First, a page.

In practice, the materials employed, as well as the contingent shapes and dimensions, may be any according to the requirements.
Where technical features mentioned in any claim are followed by reference signs, those reference signs have been included for the sole purpose of increasing the intelligibility of the claims and accordingly, such reference signs do not have any limiting effect on the scope of each element identified by way of example by such reference signs.
|Cited Patent||Filing date||Publication date||Applicant||Title|
|US4877934 *||Dec 18, 1988||Oct 31, 1989||Robert P. Spinello||Hypodermic syringe needle destroying and sterlizing apparatus and method|
|US4961541 *||Sep 1, 1989||Oct 9, 1990||Kabushiki Kaisha Fuso||Apparatus for disposing of a used hypodermic syringe|
|US5076178 *||Feb 11, 1991||Dec 31, 1991||Medical Safety Technologies, Inc.||Syringe needle destruction method and apparatus|
|US5138125 *||Nov 21, 1989||Aug 11, 1992||Salesses Richard V||Electrical needle destruction device with sterilizable assembly|
|US5212362 *||May 31, 1991||May 18, 1993||Sharp-Saf Corporation||Method and apparatus for disposing of contaminated hypodermic needles|
|US5264675 *||Feb 24, 1992||Nov 23, 1993||Butler William F||Method and apparatus for destroying a syringe needle|
|US5288964 *||Dec 8, 1992||Feb 22, 1994||Walker Robert M||Electrical apparatus for destroying a medical instrument|
|US5300752 *||May 7, 1993||Apr 5, 1994||Donald Elmerick||Needle disintegration device method and apparatus|
|EP0332584A2 *||Jan 16, 1989||Sep 13, 1989||Jeabor S.A.||Apparatus for instantaneously destroying used injection syringe needles|
|EP0517643A1 *||Mar 3, 1992||Dec 9, 1992||Ibanez Adriana Beatriz Rotlander||Apparatus for destroying hypodermic needles|
|GB2211420A *||Title not available|
|Citing Patent||Filing date||Publication date||Applicant||Title|
|US5676859 *||Nov 30, 1995||Oct 14, 1997||Taiyo Elecs Co., Ltd.||Injection needle safety disposal apparatus|
|US5710404 *||Jul 26, 1996||Jan 20, 1998||Biotronix 2000, Inc.||Portable hand-held device for incinerating needles|
|US5736706 *||Sep 10, 1996||Apr 7, 1998||Q Care International, Llc||Method and apparatus for electrically destroying a syringe needle|
|US5868709 *||May 28, 1997||Feb 9, 1999||Medfuse International, Inc.||Portable modular apparatus and method for destroying medical needles|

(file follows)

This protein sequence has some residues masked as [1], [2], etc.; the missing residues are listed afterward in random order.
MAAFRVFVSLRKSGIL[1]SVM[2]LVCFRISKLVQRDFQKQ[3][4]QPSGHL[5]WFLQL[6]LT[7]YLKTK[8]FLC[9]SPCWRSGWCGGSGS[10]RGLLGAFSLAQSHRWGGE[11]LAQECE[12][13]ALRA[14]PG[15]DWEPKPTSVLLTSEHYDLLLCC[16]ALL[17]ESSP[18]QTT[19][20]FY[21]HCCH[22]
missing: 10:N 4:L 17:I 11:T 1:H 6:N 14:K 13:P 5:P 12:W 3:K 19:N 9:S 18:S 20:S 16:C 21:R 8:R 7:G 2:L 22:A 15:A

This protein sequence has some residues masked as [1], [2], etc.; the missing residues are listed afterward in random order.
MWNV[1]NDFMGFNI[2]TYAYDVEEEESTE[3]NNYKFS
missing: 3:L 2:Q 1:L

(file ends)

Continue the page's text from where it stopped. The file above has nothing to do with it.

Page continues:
|US6169260 *||Mar 24, 1999||Jan 2, 2001||Oki Data Corporation||Apparatus for melting a needle using an electric current|
|US6384362||Feb 9, 2000||May 7, 2002||Joey B. Adkins||Method and apparatus for destroying needles|
|US6545242 *||Oct 4, 2001||Apr 8, 2003||Q Care International Llc||Apparatus and method for removing a needle from a syringe|
|US6759619||Mar 1, 2001||Jul 6, 2004||Javier Ortega Nieto||Surgical scalpel electrical incinerating device|
|US7024761 *||Aug 28, 2001||Apr 11, 2006||Saraito, S.L.||Device for destroying sharp, pointed objects which is fitted with means for automatically unscrewing injecting needles and similar|
|US8829394||Jun 8, 2011||Sep 9, 2014||Becton, Dickinson And Company||Medical needle removal and storage device|
|US9327085 *||Sep 15, 2011||May 3, 2016||Sharps Terminator, L.L.C.||Needle disabling device using electric current|
|US9579469||Jul 30, 2014||Feb 28, 2017||Becton, Dickinson And Company||Medical needle removal and storage device|
|US20030160027 *||Mar 1, 2001||Aug 28, 2003||Nieto Javier Ortega||Surgical scalpel incinerating device|
|US20040231149 *||Aug 28, 2001||Nov 25, 2004||Silverio Duenas Sanchez||Device for destroying sharp, pointed objects which is fitted with means for automatically unscrewing injecting needles and similar|
|US20070215578 *||Apr 26, 2004||Sep 20, 2007||Softic Japan Co., Ltd.||Apparatus for Melting Off Injection Needles|
|US20130334175 *||Sep 15, 2011||Dec 19, 2013||Kenneth A. Jackson||Needle disabling device|
|WO1997018057A1 *||Nov 4, 1996||May 22, 1997||Butler William F||Method and apparatus for electrically destroying a syringe needle|
|WO2004108195A1 *||May 27, 2004||Dec 16, 2004||Felmat S.R.L.||Apparatus for destroying surgical instruments|
|WO2010049452A1 *||Oct 28, 2009||May 6, 2010||Ruberti S.P.A.||Device for destroying needles for medical use|
|WO2013039502A1 *||Sep 15, 2011||Mar 21, 2013||Jackson Kenneth A||Needle disabling device|
|International Classification||A61M5/32, A61B17/32, A61B19/02|
|Cooperative Classification||A61M2005/3283, A61B17/3217, A61B50/362, A61M5/3278|
|Mar 7, 2000||REMI||Maintenance fee reminder mailed|
|Aug 13, 2000||LAPS||Lapse for failure to pay maintenance fees|
|Oct 17, 2000||FP||Expired due to failure to pay maintenance fee|
Effective date: 20000813